Korach’s and the Country’s Accounting

Korach, Numbers 16:01-18:32
by Hebrew Seminary Executive Director Alison C. Brown

In contemporary commentary, Korach is sometimes described as a demagogue. Just as often, Talmud Brachot 58a is quoted: “Just as the faces of people do not exactly resemble one another, so too their opinions do not exactly resemble one another.” In our time, just about everyone, leaders on both sides of the aisle included, can be accused of responding with demagoguery. In our time, Brachot 58a can serve as a mantra to remind us that we do perhaps live in only one of multiple universes, i.e. the world does not revolve around us. Life includes infinite possibilities, an opinion that I endlessly repeat. Possibility is my working definition of God too. This definition excludes nothing and is itself nothing – Ayn Sof, the One without End.

Yet, just because all is possible doesn’t mean we don’t need to do heshbon ha-nefesh, an accounting of the soul. All of the characters of our parsha this week surely weighed and measured their motives, at least after they responded if not before. Acting from possibility also allows us to, after an accounting of the soul, to apologize and try to make right our careless words and actions. “To me they’re not even people,” illustrates the level of political discourse and conflict in America’s book of life today.

Another useful mantra comes from Nachmanides, “Get into the habit of always speaking calmly to everyone. This will prevent you from anger…[then]…Once you have distanced yourself from anger, the quality of humility will enter your heart.” By mantra I mean, phrases repeated over and over like a chant, as it occurs to you, throughout your day. You breathe and imbibe these inspirational words of your choosing and they become who you are. Humility rarely leads one to demean or exclude others. Our choices wire our brain to repeat that choice. Choose from life’s possibilities with humility. Rabbi Raphael Pelcovitz writes, “A mitzvah does not exist in a vacumn…but rather, brings other mitzvot in its wake,”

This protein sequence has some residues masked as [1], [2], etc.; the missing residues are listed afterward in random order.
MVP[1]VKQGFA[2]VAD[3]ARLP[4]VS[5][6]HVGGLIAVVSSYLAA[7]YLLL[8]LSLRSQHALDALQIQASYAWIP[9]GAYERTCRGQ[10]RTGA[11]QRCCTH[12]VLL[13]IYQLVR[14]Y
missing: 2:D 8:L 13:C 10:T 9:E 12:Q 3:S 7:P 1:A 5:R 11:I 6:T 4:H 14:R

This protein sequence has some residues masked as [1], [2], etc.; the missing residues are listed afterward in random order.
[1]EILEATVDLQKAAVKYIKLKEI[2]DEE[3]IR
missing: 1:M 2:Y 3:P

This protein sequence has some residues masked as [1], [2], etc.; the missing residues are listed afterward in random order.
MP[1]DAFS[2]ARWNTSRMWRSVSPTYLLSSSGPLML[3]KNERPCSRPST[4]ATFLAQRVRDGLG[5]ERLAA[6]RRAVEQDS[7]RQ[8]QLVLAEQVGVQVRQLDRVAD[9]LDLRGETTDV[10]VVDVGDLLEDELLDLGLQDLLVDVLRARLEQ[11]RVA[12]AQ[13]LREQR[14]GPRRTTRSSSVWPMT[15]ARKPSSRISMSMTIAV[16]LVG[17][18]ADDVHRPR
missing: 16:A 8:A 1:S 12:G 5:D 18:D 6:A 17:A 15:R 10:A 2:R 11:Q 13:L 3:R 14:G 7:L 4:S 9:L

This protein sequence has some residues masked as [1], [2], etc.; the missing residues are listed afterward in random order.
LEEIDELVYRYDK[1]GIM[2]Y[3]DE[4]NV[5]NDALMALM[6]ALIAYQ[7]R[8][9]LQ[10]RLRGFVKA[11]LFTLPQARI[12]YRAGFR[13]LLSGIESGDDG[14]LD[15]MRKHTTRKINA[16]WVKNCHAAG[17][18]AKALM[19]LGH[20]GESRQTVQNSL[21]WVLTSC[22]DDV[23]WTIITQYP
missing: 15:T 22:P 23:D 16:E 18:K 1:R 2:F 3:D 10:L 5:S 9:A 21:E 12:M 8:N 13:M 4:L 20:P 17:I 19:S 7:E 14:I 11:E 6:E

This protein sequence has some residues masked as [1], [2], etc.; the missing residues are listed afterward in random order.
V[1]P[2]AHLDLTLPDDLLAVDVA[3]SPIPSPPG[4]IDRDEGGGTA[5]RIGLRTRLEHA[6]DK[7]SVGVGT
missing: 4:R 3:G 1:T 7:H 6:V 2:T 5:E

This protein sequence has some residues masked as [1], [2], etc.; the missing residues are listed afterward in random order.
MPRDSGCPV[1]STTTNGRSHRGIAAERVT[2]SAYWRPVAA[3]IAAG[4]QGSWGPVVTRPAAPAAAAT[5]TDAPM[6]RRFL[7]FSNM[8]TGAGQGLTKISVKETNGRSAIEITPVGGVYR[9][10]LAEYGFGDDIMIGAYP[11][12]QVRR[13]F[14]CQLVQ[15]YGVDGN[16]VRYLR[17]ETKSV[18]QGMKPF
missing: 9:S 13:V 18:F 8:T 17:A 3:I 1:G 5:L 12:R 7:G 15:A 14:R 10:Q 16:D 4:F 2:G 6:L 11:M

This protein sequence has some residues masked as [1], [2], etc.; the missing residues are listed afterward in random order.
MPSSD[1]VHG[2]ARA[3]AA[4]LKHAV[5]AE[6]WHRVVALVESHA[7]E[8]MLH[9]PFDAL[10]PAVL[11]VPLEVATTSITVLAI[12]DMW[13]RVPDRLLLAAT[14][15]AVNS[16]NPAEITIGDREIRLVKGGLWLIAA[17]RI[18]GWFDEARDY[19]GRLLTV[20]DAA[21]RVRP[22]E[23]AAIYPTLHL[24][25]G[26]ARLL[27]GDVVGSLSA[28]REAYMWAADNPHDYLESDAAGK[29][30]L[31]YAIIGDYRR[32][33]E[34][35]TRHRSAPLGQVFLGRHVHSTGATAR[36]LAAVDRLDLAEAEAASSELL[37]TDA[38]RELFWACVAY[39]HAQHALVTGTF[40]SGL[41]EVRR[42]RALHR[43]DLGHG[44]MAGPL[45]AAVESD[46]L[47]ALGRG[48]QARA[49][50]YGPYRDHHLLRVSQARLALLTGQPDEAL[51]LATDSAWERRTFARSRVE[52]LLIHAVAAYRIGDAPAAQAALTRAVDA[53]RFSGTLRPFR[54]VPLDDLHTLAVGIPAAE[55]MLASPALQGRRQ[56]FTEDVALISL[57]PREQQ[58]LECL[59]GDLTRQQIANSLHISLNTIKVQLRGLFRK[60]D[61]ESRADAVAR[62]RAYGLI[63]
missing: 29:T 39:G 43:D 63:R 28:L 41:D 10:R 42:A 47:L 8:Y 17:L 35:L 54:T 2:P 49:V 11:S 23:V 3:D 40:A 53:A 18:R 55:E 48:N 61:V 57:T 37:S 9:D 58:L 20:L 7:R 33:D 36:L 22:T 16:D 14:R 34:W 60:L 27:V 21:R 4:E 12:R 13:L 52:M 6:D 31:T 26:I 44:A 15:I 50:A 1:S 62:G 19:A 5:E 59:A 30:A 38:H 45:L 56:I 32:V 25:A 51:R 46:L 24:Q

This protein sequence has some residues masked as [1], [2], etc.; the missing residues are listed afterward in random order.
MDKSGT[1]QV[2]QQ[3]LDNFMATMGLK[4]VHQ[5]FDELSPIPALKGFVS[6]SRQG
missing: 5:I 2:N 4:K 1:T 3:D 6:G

“CS Lewis rightly defined humility not as thinking less of yourself but as thinking of yourself less,” Rabbi Jonathan Sacks reminds us. “[Great leaders] are motivated by ideals, not by personal ambition….in Judaism, to lead is to serve. Those who serve do not lift themselves high. They lift other people high.” Those I consider leaders, among them Rabbi Douglas Goldhamer of course, are servant leaders by speaking from and role-modeling the possibility and importance of being our best self. We read Torah to learn how to be our best self, we practice heshbon ha-nefesh (perhaps as a nightly journaling routine) to move toward our best self, and we think of ourself less often as an act of anavah, humble modesty.

Being our best self isn’t easy to be sure. We have to love and be compassionate with ourselves as psychologists have discovered, integrated into modern therapies and augmented with meditations and mantras. Rabbi Jill Zimmerman notes, “Every time our heart opens and we then reach out to another human being, blessing flows from us.  We desperately need as much blessing as all of us can conjure up — not only for others, but for our own bruised souls.” Rabbi Zimmerman has created a Jewish version of the Buddhist Metta practice of loving kindness that I was taught by Sharon Salzburg and will now practice in the language of my people. Key this mantra into a note on your phone and repeat whenever you get the chance. As the Rabbi says, “Start with 5 minutes a day.  Start with yourself.

In Hebrew, we might say something like this [an example of openness and humility!]:

May I feel safe (b’tachon) בטחון

May I feel content (see’pook) סיפוק

May I feel strong (oz) עוז

May I feel peace (shalom) שלום ”